More than 10% of Americans suffer from the burning and discomfort of heartburn, which is a common symptom of gastroesphageal reflux disease (GERD). With GERD the esophageal muscles are unable to keep stomach acids from flowing upward, causing erosion of the lining and the uncomfortable burning associated with heartburn.
In addition to damaging your esophagus and increasing your risk for esophageal cancer, over time GERD can erode tooth enamel. Research indicates tooth enamel begins to erode at a pH of 5.5. With a pH of less than 2.0, your stomach acid can easily damage tooth enamel and cause increased tooth sensitivity, decay, discoloration and chipping.
Treatment can be accomplished by your medical doctor after a variety of tests and a confirmed diagnosis of GERD. There are lifestyle changes and medications that can control the chronic condition.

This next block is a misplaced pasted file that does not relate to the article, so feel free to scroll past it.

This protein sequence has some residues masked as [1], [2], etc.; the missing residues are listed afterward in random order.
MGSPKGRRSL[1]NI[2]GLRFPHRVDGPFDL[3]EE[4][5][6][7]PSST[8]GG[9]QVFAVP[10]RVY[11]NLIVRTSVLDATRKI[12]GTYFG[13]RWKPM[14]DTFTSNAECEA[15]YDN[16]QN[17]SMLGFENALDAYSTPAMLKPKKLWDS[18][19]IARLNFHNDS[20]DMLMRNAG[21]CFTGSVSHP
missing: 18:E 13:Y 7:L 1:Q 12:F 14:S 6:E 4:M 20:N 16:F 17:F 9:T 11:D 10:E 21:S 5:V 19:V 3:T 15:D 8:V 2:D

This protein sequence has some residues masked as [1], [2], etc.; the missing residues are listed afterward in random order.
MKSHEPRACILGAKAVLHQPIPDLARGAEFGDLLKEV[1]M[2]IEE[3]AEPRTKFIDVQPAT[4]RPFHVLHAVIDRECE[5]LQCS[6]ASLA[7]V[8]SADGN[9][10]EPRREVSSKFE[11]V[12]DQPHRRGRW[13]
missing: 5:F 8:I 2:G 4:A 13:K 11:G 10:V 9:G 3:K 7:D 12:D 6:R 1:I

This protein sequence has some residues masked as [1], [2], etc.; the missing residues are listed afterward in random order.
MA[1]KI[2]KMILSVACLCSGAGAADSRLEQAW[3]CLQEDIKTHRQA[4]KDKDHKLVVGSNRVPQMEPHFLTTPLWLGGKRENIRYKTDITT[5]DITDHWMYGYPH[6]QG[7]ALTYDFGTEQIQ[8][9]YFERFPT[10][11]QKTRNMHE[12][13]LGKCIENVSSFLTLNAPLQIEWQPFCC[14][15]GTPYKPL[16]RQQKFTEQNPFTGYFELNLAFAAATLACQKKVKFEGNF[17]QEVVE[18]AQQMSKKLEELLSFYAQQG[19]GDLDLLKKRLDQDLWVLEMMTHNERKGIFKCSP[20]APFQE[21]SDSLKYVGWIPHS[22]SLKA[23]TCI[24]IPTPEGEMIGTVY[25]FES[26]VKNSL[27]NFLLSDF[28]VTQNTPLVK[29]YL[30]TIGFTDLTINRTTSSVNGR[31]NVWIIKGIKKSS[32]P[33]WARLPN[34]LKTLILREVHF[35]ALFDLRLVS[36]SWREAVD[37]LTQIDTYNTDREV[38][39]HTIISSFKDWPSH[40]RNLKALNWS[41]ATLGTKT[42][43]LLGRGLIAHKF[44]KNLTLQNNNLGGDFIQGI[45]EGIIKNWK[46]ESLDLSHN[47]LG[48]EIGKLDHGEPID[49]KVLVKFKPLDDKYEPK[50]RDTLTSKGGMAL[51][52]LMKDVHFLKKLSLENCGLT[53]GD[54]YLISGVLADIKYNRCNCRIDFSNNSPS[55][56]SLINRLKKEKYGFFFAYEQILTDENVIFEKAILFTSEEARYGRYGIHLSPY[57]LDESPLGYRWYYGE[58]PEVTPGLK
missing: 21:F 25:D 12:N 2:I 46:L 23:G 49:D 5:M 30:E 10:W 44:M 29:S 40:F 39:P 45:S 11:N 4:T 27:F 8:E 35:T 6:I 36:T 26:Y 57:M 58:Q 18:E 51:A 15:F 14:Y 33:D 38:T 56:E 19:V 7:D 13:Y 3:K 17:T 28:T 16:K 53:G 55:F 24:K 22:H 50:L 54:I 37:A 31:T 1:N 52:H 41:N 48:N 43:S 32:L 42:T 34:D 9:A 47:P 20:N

Practicing good oral hygiene is the best way to prevent acid reflux from damaging your teeth and causing decay. You can
Brush twice a day
Visit dentist regularly
Use dentin fluoride enriched toothpaste
Rinse your mouth with water following reflux episodes
Do NOT brush your teeth for at least 60 minutes after consuming acidic foods or drinks. See one of my prior blogs on this topic.
Dissolve baking soda in water and swish around the mouth after the reflux occurs.
Avoid over-the-counter antacids- especially at night– they have a high sugar content.
If you feel you are at risk for GERD talk to you physician.